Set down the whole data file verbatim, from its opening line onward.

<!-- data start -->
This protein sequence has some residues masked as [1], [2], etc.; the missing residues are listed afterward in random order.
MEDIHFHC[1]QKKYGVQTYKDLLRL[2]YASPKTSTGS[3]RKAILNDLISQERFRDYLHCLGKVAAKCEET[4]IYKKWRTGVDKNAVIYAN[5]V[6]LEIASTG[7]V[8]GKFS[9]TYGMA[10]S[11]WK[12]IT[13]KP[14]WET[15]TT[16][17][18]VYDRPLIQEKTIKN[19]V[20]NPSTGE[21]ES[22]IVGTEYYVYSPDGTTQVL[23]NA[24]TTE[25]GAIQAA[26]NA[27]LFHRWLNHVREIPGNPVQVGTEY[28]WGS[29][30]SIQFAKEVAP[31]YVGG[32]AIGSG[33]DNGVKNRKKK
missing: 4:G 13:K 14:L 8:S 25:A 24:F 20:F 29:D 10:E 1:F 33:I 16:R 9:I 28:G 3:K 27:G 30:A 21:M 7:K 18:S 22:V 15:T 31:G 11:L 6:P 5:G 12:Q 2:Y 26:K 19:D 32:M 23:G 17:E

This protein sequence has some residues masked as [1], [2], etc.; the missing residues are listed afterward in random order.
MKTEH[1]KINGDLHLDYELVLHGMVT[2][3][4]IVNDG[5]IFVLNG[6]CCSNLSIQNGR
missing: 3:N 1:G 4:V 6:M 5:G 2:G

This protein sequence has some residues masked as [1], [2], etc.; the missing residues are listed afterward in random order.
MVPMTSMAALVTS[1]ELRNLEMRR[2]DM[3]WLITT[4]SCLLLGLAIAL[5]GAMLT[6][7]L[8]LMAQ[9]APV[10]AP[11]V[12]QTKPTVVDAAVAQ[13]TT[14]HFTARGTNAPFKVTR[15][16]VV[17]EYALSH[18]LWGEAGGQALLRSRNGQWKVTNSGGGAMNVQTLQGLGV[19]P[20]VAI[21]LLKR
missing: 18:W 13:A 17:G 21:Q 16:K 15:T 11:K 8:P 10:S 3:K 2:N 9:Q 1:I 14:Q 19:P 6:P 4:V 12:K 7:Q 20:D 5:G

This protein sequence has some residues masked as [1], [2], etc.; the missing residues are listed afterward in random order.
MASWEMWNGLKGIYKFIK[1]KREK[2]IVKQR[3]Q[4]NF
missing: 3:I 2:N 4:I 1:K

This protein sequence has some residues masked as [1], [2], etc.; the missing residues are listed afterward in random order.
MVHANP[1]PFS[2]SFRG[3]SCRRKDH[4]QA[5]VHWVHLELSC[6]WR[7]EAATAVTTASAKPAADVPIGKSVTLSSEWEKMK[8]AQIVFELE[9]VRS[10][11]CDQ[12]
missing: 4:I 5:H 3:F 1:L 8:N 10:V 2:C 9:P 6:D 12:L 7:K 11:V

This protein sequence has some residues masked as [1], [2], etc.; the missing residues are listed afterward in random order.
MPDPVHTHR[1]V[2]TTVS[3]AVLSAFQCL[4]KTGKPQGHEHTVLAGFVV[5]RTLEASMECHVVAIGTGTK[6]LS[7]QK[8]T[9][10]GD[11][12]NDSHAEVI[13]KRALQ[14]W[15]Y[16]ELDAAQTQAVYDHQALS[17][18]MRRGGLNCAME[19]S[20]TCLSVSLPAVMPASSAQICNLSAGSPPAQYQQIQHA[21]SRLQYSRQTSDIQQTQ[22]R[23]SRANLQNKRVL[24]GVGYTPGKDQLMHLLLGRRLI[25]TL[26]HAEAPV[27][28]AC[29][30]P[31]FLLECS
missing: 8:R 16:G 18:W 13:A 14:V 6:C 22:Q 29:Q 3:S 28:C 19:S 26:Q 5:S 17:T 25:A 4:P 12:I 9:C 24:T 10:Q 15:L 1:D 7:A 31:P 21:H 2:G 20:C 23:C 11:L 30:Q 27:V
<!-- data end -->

This protein sequence has some residues masked as [1], [2], etc.; the missing residues are listed afterward in random order.
MEDIHFHC[1]QKKYGVQTYKDLLRL[2]YASPKTSTGS[3]RKAILNDLISQERFRDYLHCLGKVAAKCEET[4]IYKKWRTGVDKNAVIYAN[5]V[6]LEIASTG[7]V[8]GKFS[9]TYGMA[10]S[11]WK[12]IT[13]KP[14]WET[15]TT[16][17][18]VYDRPLIQEKTIKN[19]V[20]NPSTGE[21]ES[22]IVGTEYYVYSPDGTTQVL[23]NA[24]TTE[25]GAIQAA[26]NA[27]LFHRWLNHVREIPGNPVQVGTEY[28]WGS[29][30]SIQFAKEVAP[31]YVGG[32]AIGSG[33]DNGVKNRKKK
missing: 4:G 13:K 14:L 8:S 25:A 24:F 20:F 29:D 10:E 1:F 33:I 16:R 9:I 28:G 3:K 27:G 30:A 21:M 7:K 18:S 22:V 15:T 31:G 11:L 6:P 5:G 12:Q 2:Y 26:K 19:D 32:M 23:G 17:E

This protein sequence has some residues masked as [1], [2], etc.; the missing residues are listed afterward in random order.
MKTEH[1]KINGDLHLDYELVLHGMVT[2][3][4]IVNDG[5]IFVLNG[6]CCSNLSIQNGR
missing: 3:N 1:G 4:V 6:M 5:G 2:G

This protein sequence has some residues masked as [1], [2], etc.; the missing residues are listed afterward in random order.
MVPMTSMAALVTS[1]ELRNLEMRR[2]DM[3]WLITT[4]SCLLLGLAIAL[5]GAMLT[6][7]L[8]LMAQ[9]APV[10]AP[11]V[12]QTKPTVVDAAVAQ[13]TT[14]HFTARGTNAPFKVTR[15][16]VV[17]EYALSH[18]LWGEAGGQALLRSRNGQWKVTNSGGGAMNVQTLQGLGV[19]P[20]VAI[21]LLKR
missing: 18:W 13:A 17:G 21:Q 16:K 15:T 11:K 8:P 10:S 3:K 2:N 9:Q 1:I 14:Q 19:P 6:P 4:V 12:K 7:Q 20:D 5:G

This protein sequence has some residues masked as [1], [2], etc.; the missing residues are listed afterward in random order.
MASWEMWNGLKGIYKFIK[1]KREK[2]IVKQR[3]Q[4]NF
missing: 3:I 2:N 4:I 1:K

This protein sequence has some residues masked as [1], [2], etc.; the missing residues are listed afterward in random order.
MVHANP[1]PFS[2]SFRG[3]SCRRKDH[4]QA[5]VHWVHLELSC[6]WR[7]EAATAVTTASAKPAADVPIGKSVTLSSEWEKMK[8]AQIVFELE[9]VRS[10][11]CDQ[12]
missing: 4:I 5:H 3:F 1:L 8:N 10:V 2:C 9:P 6:D 12:L 7:K 11:V

This protein sequence has some residues masked as [1], [2], etc.; the missing residues are listed afterward in random order.
MPDPVHTHR[1]V[2]TTVS[3]AVLSAFQCL[4]KTGKPQGHEHTVLAGFVV[5]RTLEASMECHVVAIGTGTK[6]LS[7]QK[8]T[9][10]GD[11][12]NDSHAEVI[13]KRALQ[14]W[15]Y[16]ELDAAQTQAVYDHQALS[17][18]MRRGGLNCAME[19]S[20]TCLSVSLPAVMPASSAQICNLSAGSPPAQYQQIQHA[21]SRLQYSRQTSDIQQTQ[22]R[23]SRANLQNKRVL[24]GVGYTPGKDQLMHLLLGRRLI[25]TL[26]HAEAPV[27][28]AC[29][30]P[31]FLLECS
missing: 8:R 16:G 18:W 13:A 14:V 6:C 22:Q 29:Q 3:S 28:C 19:S 26:Q 5:S 17:T 25:A 4:P 12:I 9:C 24:T 10:Q 15:L 1:D 7:A 31:P 21:H 2:G 20:C 23:C 11:L 30:Q 27:V